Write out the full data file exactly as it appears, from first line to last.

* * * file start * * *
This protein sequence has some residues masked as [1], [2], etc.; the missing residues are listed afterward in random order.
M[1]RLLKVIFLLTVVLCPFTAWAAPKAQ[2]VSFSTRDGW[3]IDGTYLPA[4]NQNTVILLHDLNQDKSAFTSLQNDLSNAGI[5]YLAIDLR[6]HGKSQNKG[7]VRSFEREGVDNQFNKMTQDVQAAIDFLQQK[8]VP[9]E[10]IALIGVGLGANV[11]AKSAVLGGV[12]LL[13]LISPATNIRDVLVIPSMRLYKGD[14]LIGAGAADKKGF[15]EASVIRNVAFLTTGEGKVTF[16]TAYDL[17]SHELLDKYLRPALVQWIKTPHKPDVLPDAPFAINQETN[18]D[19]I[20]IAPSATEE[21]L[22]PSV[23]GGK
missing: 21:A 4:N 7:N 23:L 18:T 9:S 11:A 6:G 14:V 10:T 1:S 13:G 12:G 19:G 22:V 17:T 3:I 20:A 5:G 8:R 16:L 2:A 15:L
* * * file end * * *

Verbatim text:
This protein sequence has some residues masked as [1], [2], etc.; the missing residues are listed afterward in random order.
M[1]RLLKVIFLLTVVLCPFTAWAAPKAQ[2]VSFSTRDGW[3]IDGTYLPA[4]NQNTVILLHDLNQDKSAFTSLQNDLSNAGI[5]YLAIDLR[6]HGKSQNKG[7]VRSFEREGVDNQFNKMTQDVQAAIDFLQQK[8]VP[9]E[10]IALIGVGLGANV[11]AKSAVLGGV[12]LL[13]LISPATNIRDVLVIPSMRLYKGD[14]LIGAGAADKKGF[15]EASVIRNVAFLTTGEGKVTF[16]TAYDL[17]SHELLDKYLRPALVQWIKTPHKPDVLPDAPFAINQETN[18]D[19]I[20]IAPSATEE[21]L[22]PSV[23]GGK
missing: 21:A 4:N 7:N 23:L 18:T 9:S 11:A 6:G 14:V 10:T 1:S 13:G 12:G 19:G 22:V 17:T 3:I 20:A 5:G 8:R 16:L 2:A 15:L